Institute of Scientific and Technical Information of China (English)

    CHENG; Dao-xi; QI; Xiao-guang; ZHAI; Wei-ming; YANG; Bing; ZHOU; Ping

    2013-01-01

    The out-of reactor hydraulic experiment of fast reactor assembly is one of the important experiments in the process of the development of the fast reactor assembly.In this experiment,the size of the throttling element in the foot of the assembly is decided which is fit for the flow division in the reactor and the

  3. Reactor Physics Programme

    Energy Technology Data Exchange (ETDEWEB)

    De Raedt, C

    2000-07-01

    The Reactor Physics and Department of SCK-CEN offers expertise in various areas of reactor physics, in particular in neutronics calculations, reactor dosimetry, reactor operation, reactor safety and control and non-destructive analysis on reactor fuel. This expertise is applied within the Reactor Physics and MYRRHA Research Department's own research projects in the VENUS critical facility, in the BR1 reactor and in the MYRRHA project (this project aims at designing a prototype Accelerator Driven System). Available expertise is also used in programmes external to the Department such as the reactor pressure steel vessel programme, the BR2 reactor dosimetry, and the preparation and interpretation of irradiation experiments. Progress and achievements in 1999 in the following areas are reported on: (1) investigations on the use of military plutonium in commercial power reactors; (2) neutron and gamma calculations performed for BR-2 and for other reactors; (3) the updating of neutron and gamma cross-section libraries; (4) the implementation of reactor codes; (6) the management of the UNIX workstations; and (6) fuel cycle studies.

  4. Biological sulphide removal from anaerobically treated domestic sewage: reactor performance and microbial community dynamics.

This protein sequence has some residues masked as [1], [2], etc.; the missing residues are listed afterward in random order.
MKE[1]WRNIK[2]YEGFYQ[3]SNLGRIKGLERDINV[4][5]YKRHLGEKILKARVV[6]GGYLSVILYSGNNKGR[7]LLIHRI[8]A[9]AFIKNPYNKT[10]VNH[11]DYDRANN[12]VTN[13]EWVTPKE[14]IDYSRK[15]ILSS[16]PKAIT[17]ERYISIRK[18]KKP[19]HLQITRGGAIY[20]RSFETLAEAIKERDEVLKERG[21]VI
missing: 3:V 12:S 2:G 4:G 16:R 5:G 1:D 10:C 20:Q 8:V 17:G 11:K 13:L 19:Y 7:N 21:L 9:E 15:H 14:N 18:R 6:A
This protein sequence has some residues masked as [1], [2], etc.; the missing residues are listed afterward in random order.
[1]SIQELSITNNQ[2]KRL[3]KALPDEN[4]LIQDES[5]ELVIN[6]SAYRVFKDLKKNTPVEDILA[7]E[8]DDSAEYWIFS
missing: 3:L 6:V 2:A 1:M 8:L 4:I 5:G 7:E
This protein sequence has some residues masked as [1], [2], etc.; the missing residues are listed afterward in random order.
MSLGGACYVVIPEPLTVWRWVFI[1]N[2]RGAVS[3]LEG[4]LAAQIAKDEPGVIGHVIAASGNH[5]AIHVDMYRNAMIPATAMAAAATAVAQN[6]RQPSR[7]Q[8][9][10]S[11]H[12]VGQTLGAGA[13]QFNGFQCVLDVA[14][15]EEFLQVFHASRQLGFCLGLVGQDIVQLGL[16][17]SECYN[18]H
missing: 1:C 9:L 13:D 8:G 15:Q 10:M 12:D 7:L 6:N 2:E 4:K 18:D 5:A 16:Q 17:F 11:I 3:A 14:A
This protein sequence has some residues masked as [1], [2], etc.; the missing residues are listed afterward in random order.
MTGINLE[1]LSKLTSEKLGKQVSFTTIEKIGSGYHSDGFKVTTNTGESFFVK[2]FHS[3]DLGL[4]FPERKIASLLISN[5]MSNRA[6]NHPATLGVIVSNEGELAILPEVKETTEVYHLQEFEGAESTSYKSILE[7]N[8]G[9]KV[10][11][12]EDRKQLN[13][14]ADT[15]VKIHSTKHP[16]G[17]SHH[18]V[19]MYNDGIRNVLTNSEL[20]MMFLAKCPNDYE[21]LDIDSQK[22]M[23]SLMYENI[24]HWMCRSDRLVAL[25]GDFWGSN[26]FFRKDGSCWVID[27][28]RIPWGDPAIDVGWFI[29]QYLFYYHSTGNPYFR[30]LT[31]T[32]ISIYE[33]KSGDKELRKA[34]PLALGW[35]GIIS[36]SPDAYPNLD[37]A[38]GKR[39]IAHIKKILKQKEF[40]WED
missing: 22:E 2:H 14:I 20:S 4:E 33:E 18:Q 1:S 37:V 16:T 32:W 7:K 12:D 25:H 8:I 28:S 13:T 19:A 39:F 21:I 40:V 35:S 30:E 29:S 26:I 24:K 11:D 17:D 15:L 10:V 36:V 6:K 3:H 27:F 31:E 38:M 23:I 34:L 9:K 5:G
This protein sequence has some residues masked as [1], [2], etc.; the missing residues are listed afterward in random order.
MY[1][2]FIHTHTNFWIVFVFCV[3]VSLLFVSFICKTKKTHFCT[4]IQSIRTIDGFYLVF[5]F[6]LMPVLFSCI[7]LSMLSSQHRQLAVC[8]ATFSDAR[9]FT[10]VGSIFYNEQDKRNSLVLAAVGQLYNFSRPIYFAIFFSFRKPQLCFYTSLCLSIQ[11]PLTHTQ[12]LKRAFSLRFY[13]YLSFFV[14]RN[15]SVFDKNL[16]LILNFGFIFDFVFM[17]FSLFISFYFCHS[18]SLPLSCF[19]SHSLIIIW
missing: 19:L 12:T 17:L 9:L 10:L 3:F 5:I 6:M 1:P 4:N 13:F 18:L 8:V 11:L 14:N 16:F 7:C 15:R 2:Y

Science.gov (United States)

    Garcia, Graziella Patrício Pereira; Diniz, Renata Côrtes Oliveira; Bicalho, Sarah Kinaip; Franco, Vitor Araujo de Souza; Gontijo, Eider Max de Oliveira; Toscano, Rodrigo Argolo; Canhestro, Kenia Oliveira; Santos, Merly Rita Dos; Carmo, Ana Luiza Rodrigues Dias; Lobato, Livia Cristina S; Brandt, Emanuel Manfred F; Chernicharo, Carlos A L; Calabria de Araujo, Juliana

    2015-01-01

    We developed a biological sulphide oxidation system and evaluated two reactors (shaped similar to the settler compartment of an up-flow anaerobic sludge blanket [UASB] reactor) with different support materials for biomass retention: polypropylene rings and polyurethane foam. The start-up reaction was achieved using microorganisms naturally occurring on the open surface of UASB reactors treating domestic wastewater. Sulphide removal efficiencies of 65% and 90% were achieved with hydraulic retention times (HRTs) of 24 and 12 h, respectively, in both reactors. However, a higher amount of elemental sulphur was formed and accumulated in the biomass from reactor 1 (20 mg S(0) g(-1) VTS) than in that from reactor 2 (2.9 mg S(0) g(-1) VTS) with an HRT of 24 h. Denaturing gradient gel electrophoresis (DGGE) results revealed that the the pink and green biomass that developed in both reactors comprised a diverse bacterial community and had sequences related to phototrophic green and purple-sulphur bacteria such as Chlorobium sp., Chloronema giganteum, and Chromatiaceae. DGGE band patterns also demonstrated that bacterial community was dynamic over time within the same reactor and that different support materials selected for distinct bacterial communities. Taken together, these results indicated that sulphide concentrations of 1-6 mg L(-1) could be efficiently removed from the effluent of a pilot-scale UASB reactor in two sulphide biological oxidation reactors at HRTs of 12 and 24 h, showing the potential for sulphur recovery from anaerobically treated domestic wastewater.